The Federal Government has rejected calls from some critics for the reduction of taxes as part of the palliatives to reduce the adverse socio-economic effect of the coronavirus outbreak.
This was disclosed by the Minister for Finance, Budget and National Planning, Zainab Ahmed, on Tuesday, April 7, 2020, during an interview on a monitored television programme.
The Minister said the government would rather be looking at the option of tax deferral than tax reduction, as the tax deduction might not really have the desired effect.
She said that the corporate organizations and individuals could get tax relief based on their donations towards the relief fund for the COVID-19 pandemic.
During the interview, the Minister said, “It was fortuitous when we did the finance bill in 2019, we were looking at how to strengthen the economy and enhance the growth of small-medium businesses and we made a provision that now allows by law for small businesses to pay no company income tax, so they pay zero tax and the medium-sized businesses paid a reduced tax of 20%’’
‘’This is an action that other countries are taken now, but this is something we had planned not even knowing that there was going to be an economic downturn.
‘’Then I said for the big corporates whose companies’ income tax is at 30%, we are going to be looking at options of deferral, not reduction of taxes, so we could defer their taxes, and also encouraging corporate or even individuals to support the COVID-19 response and any support you provide will be tax-deductible, so it’s also a tax relief.”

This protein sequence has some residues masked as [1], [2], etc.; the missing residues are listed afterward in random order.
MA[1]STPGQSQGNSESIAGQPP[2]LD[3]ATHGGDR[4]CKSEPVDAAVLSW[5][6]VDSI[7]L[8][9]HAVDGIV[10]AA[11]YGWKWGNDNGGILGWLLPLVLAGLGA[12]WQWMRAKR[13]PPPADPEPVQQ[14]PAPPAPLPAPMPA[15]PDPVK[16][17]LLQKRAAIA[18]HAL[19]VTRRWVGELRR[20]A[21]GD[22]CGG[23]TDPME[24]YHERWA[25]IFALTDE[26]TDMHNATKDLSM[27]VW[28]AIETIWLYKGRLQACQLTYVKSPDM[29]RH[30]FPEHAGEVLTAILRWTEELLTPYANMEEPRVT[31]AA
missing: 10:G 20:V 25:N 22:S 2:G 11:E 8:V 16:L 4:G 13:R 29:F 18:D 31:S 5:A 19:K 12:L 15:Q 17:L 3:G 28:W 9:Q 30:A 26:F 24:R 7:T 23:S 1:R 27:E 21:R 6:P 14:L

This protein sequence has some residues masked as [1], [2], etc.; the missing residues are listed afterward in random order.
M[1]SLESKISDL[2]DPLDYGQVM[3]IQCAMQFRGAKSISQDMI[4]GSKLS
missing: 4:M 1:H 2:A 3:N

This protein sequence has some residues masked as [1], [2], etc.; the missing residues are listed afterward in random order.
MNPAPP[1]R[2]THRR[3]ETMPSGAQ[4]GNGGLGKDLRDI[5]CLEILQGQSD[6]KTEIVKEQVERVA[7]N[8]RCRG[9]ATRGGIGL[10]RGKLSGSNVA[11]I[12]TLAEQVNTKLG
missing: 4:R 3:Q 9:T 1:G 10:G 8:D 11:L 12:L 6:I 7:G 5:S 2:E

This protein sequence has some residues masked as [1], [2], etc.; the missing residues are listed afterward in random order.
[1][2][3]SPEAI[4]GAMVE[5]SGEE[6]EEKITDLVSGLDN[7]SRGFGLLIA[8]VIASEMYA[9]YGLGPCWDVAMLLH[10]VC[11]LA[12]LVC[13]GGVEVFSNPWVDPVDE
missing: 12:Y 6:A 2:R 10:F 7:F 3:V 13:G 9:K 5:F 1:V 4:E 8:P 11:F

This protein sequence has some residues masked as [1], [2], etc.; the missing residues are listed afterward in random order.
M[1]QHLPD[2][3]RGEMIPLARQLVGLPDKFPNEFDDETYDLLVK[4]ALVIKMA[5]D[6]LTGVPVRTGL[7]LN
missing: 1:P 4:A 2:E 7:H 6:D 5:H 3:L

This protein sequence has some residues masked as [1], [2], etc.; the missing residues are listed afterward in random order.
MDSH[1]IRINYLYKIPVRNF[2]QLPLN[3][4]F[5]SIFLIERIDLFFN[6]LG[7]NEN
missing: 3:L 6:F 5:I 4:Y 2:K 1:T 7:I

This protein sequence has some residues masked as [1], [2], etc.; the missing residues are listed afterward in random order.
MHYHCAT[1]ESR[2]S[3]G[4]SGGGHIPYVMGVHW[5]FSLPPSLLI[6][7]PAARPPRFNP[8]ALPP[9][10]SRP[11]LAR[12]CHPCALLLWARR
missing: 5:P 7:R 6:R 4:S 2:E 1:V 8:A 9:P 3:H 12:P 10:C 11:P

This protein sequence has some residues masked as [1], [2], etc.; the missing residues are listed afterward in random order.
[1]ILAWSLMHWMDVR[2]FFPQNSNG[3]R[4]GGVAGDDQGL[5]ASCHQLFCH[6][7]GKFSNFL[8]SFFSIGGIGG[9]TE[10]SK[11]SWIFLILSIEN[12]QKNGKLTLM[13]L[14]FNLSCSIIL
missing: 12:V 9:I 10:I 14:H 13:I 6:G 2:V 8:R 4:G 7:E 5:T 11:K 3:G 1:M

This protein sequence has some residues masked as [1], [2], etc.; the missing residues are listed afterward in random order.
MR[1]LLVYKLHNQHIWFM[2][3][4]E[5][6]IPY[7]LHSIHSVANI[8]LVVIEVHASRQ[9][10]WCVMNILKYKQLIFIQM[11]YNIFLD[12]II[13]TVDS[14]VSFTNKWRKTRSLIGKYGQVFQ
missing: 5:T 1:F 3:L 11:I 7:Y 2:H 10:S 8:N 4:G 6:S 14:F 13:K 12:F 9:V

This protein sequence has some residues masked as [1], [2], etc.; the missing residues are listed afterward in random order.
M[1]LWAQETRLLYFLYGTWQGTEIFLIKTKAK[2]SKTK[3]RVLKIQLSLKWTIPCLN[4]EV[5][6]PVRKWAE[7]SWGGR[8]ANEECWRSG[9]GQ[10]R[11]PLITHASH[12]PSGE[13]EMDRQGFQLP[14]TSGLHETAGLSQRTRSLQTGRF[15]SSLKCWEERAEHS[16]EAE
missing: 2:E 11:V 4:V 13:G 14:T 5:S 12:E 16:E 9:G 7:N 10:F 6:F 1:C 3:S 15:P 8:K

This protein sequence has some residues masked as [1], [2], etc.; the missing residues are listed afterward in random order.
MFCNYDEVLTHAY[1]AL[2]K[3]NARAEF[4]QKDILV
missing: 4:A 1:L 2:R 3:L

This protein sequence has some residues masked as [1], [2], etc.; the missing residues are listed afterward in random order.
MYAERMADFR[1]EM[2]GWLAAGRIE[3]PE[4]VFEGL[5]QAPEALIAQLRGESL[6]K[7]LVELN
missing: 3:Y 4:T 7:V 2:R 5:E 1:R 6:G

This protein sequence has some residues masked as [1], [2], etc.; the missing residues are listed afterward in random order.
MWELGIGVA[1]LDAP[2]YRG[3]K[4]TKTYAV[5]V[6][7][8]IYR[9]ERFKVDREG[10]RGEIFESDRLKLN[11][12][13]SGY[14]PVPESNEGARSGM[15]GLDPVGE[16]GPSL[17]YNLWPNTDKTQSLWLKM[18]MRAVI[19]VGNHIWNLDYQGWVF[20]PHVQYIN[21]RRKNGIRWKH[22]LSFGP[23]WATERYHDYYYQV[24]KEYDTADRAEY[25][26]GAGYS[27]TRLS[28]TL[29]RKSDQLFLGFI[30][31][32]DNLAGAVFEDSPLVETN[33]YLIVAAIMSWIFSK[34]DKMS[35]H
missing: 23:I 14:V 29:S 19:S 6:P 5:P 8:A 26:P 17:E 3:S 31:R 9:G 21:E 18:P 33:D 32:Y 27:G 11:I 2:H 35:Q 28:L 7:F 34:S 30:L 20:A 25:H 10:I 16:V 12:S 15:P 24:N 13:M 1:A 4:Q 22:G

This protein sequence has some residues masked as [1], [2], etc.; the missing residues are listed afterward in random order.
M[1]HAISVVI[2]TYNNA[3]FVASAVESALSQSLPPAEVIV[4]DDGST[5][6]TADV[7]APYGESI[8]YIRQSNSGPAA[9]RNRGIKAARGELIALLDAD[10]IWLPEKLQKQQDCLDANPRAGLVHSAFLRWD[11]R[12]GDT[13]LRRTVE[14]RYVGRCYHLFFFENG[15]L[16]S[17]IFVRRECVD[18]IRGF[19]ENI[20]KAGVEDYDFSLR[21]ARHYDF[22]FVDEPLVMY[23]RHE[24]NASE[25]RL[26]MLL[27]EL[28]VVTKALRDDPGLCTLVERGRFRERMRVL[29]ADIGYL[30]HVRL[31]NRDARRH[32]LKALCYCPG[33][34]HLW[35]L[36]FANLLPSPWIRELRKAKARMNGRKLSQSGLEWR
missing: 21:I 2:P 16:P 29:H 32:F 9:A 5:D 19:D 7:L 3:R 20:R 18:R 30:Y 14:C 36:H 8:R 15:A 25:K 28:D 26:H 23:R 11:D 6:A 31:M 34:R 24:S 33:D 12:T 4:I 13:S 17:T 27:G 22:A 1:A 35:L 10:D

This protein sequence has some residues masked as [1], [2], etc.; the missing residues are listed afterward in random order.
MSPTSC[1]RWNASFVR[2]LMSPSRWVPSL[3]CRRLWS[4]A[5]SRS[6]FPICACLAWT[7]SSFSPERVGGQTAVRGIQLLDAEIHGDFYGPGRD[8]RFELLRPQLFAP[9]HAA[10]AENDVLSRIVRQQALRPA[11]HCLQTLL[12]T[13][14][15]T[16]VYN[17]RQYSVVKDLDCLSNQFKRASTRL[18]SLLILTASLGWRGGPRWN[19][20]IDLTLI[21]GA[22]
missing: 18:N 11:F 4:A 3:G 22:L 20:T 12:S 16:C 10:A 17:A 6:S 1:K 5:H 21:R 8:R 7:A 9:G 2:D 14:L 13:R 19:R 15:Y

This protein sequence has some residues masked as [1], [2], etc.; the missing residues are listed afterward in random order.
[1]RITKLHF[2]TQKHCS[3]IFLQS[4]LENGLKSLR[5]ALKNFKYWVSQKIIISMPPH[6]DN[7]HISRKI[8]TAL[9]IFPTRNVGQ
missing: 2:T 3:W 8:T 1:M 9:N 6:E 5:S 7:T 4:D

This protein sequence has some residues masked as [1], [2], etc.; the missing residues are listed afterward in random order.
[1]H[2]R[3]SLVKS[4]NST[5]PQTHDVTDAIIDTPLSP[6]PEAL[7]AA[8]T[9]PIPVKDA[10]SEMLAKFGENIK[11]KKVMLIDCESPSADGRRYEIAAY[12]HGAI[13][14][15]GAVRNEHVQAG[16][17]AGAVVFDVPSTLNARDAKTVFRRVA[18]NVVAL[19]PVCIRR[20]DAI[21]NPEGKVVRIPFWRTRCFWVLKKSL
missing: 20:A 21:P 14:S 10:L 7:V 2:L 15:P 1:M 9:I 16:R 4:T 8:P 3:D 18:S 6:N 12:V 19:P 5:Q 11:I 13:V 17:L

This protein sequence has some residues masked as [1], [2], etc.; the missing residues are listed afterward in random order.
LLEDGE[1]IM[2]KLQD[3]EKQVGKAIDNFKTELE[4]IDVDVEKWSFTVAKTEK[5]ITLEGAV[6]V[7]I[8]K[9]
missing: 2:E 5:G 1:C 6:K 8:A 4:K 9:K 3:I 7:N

Video? Nigeria Minister of Finance, Zainab Shamsuna Ahmed, @ZShamsuna on #TheMorningShow on ARISE?. Interviewed by @charlesaniagolu. The Minister talks on @NigeriaGov's fiscal stimulus measures.@FinMinNigeria | @MBuhari | @cenbank pic.twitter.com/fjekK1Ar8r
— ARISE News Feed (@ARISEtv) April 7, 2020
Going further, Ahmed said that government was engaging various sectors of the economy to find out what they needed to make them function better, as they might require different incentives other than tax reduction.
While answering questions, she said due to the recent economic downturn and low revenue, government had to do a review of the development and agreed to redirect resources to first of all, solve the current health crises occasioned by the coronavirus pandemic, continuous payment of salaries and pensions.
The minister expressed fears that if the trend continues, Nigeria might go into recession in 2020, so to prevent that, government has to take some radical and unusual decisions.
President Muhammadu Buhari, early this year, signed the new Finance Bill that increased VAT rate from 5% to 7.5% with some critical goods being exempted. The bill was meant to help boost government revenue while also protecting the micro, small and medium businesses.
The statement by the minister will definitely dampen the hopes of experts who had called for reduction or even suspension of taxes as some form of relief for households and businesses during this economic downturn and lockdown globally.